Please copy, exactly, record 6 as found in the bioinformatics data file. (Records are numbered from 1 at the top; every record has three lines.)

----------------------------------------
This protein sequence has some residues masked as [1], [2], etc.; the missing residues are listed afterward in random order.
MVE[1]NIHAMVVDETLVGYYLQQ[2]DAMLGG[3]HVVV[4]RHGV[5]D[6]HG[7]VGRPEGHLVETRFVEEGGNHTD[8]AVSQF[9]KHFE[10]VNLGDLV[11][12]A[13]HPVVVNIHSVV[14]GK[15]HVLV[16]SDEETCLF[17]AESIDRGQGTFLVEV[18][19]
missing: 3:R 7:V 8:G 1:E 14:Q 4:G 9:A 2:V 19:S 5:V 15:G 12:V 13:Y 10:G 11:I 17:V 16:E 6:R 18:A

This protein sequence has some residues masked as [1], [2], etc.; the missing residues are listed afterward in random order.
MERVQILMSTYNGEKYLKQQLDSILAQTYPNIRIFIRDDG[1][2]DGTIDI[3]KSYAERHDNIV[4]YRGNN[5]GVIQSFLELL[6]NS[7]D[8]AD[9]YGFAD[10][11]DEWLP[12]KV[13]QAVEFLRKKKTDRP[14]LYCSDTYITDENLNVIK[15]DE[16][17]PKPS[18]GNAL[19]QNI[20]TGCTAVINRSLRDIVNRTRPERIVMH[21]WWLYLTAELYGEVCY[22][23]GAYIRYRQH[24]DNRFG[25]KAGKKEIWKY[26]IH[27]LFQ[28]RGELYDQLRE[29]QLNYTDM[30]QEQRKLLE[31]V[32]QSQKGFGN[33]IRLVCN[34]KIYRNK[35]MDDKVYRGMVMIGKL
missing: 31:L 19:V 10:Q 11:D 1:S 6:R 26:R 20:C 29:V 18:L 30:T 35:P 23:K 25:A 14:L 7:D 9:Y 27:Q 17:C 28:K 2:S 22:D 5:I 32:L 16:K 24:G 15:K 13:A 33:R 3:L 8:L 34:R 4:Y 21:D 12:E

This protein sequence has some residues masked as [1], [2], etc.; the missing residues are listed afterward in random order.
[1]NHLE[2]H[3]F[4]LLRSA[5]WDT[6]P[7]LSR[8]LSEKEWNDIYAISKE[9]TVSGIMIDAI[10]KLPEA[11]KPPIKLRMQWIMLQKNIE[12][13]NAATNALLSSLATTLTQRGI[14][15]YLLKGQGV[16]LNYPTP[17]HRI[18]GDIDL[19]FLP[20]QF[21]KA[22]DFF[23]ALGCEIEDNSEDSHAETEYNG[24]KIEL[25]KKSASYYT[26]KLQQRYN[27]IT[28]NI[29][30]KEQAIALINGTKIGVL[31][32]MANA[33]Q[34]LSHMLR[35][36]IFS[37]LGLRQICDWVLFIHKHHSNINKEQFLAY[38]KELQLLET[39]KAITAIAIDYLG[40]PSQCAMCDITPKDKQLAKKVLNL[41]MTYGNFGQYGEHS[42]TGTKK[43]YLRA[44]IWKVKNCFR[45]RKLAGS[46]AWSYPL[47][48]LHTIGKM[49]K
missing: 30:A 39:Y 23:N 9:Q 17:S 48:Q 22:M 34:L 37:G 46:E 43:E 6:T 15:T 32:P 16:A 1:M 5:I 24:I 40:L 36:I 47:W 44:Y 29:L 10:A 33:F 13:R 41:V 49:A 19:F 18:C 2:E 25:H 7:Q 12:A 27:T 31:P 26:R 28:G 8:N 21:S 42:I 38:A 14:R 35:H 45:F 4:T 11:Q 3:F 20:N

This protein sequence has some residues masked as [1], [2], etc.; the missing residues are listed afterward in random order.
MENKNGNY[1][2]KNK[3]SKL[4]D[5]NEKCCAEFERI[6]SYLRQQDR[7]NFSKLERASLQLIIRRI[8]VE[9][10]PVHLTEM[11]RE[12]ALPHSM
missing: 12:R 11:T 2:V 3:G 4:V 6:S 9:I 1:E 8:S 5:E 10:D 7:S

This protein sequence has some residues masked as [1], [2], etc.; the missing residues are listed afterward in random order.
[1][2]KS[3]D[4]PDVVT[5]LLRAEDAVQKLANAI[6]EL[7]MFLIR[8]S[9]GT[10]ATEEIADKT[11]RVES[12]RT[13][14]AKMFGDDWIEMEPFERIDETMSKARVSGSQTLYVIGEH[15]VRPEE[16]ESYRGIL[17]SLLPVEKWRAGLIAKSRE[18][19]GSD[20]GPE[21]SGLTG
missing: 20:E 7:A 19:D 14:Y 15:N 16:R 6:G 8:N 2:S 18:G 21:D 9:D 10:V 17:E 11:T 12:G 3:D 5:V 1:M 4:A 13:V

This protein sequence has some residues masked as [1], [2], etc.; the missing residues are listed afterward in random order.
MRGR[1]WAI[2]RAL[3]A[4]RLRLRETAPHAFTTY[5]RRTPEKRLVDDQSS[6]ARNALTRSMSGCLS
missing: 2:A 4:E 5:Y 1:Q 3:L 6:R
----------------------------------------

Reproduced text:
This protein sequence has some residues masked as [1], [2], etc.; the missing residues are listed afterward in random order.
MRGR[1]WAI[2]RAL[3]A[4]RLRLRETAPHAFTTY[5]RRTPEKRLVDDQSS[6]ARNALTRSMSGCLS
missing: 2:A 4:E 5:Y 1:Q 3:L 6:R